Michel Foucault is a celebrated post-structuralist theorist that has helped shape gender and sexual theory. In A History of Sexuality Volume 1 Foucault dismantles many longstanding sexual traditions and morals by exposing them as societal constructs. According to Foucault, anonymous yet fully invasive power sources have shaped and continue to shape sexual culture and more importantly, individual beliefs about sexuality. However, Foucault's obsession with the influence of power limits his sexual theory in three particular ways. First, he disregards the female sexual experience; second, he undermines individual agency; and third, he undermines the innate desire for love and family. The first half of the paper focuses on his dismissal of the female experience and individual agency. This section of the thesis relies heavily on other feminist scholars, social studies, and the work of historians. The second half of the paper focuses on the human desire for love and family and looks to dystopian literature to help critique Foucault. Dystopian literature has often been paired with modern cultural criticism, including psychoanalysis and post-strucutralism as both act as critiques of the permeating effects of societal control at a community and individual level. However, even dystopian literature leaves some room for individual agency and explores the innate desire for love and family.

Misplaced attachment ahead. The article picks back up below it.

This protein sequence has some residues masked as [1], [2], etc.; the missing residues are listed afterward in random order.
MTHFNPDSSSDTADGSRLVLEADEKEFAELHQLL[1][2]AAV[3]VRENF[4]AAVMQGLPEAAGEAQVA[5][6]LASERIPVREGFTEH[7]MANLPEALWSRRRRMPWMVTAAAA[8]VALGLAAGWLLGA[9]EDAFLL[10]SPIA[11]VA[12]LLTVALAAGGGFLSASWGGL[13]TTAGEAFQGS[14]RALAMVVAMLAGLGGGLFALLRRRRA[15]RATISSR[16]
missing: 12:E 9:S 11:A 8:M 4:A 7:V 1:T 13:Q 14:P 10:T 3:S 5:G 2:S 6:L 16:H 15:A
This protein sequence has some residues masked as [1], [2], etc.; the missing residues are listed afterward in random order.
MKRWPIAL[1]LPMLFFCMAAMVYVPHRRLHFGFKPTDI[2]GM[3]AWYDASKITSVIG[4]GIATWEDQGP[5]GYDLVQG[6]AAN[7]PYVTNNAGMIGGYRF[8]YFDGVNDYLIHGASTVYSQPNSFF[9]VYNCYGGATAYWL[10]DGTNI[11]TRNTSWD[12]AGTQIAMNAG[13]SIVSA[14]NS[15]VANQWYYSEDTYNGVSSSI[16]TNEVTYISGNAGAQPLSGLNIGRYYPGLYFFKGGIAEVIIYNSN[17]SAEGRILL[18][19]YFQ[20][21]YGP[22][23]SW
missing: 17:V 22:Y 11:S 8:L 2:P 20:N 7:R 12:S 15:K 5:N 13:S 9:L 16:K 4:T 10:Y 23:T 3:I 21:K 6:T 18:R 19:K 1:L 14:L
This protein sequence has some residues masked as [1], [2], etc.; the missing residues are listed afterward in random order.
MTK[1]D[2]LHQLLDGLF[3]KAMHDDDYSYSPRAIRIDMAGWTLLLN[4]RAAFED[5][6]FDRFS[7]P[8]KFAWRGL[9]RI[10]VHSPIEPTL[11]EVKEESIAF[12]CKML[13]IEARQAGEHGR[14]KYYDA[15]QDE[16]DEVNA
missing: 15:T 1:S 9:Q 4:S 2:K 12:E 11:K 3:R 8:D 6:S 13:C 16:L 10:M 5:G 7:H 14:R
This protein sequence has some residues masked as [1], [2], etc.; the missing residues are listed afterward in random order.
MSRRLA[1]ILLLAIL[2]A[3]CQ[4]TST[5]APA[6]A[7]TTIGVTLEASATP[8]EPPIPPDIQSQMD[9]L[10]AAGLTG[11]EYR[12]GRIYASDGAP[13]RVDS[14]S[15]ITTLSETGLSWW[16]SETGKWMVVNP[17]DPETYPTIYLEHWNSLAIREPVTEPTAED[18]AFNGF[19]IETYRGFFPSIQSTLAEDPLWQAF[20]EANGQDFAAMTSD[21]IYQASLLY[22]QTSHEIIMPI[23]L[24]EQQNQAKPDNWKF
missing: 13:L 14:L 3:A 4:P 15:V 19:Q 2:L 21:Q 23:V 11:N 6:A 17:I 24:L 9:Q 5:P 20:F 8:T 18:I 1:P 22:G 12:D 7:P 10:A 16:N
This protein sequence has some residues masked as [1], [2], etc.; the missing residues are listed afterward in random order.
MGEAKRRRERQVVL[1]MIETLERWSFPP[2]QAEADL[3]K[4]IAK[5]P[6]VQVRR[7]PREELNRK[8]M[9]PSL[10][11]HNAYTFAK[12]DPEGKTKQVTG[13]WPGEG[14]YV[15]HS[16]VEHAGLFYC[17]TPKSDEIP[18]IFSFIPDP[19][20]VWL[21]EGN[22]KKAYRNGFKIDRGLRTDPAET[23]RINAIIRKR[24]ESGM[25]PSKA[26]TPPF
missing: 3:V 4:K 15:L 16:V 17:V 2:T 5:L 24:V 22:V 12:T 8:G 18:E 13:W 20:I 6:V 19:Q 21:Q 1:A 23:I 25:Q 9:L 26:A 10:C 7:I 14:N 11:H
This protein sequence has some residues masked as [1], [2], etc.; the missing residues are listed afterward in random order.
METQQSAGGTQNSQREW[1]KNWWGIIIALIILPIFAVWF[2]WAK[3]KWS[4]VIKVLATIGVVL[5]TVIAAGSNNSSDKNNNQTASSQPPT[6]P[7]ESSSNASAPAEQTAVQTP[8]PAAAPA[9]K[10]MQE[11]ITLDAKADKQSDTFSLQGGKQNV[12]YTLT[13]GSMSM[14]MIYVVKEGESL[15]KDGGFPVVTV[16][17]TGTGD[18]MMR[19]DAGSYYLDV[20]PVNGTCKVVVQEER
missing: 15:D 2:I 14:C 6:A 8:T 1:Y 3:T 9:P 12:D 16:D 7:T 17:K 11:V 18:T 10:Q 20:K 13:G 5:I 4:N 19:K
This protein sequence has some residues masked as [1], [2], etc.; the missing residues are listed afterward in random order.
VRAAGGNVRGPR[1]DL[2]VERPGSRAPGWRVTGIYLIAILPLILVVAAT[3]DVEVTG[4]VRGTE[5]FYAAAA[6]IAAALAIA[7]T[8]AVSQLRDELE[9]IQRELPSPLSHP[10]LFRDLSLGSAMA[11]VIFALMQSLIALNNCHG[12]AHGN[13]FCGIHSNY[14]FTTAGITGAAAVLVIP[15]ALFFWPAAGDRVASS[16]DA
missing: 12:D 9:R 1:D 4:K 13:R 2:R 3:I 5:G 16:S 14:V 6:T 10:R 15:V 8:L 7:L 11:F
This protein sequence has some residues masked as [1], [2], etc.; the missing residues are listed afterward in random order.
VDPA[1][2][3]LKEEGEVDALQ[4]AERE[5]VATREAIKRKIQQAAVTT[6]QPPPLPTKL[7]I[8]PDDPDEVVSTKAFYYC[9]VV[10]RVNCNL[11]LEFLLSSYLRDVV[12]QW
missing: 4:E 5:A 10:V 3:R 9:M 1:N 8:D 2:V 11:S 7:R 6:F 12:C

College and Department
Humanities; Comparative Arts and Letters
BYU ScholarsArchive Citation
Grow, Anne E., "The Meaning of Sexuality: A Critique of Foucault's History of Sexuality Volume 1" (2018). Theses and Dissertations. 6744.
Michel Foucault, Post-Structuralism, dystopian literature, sexuality, agency, reproduction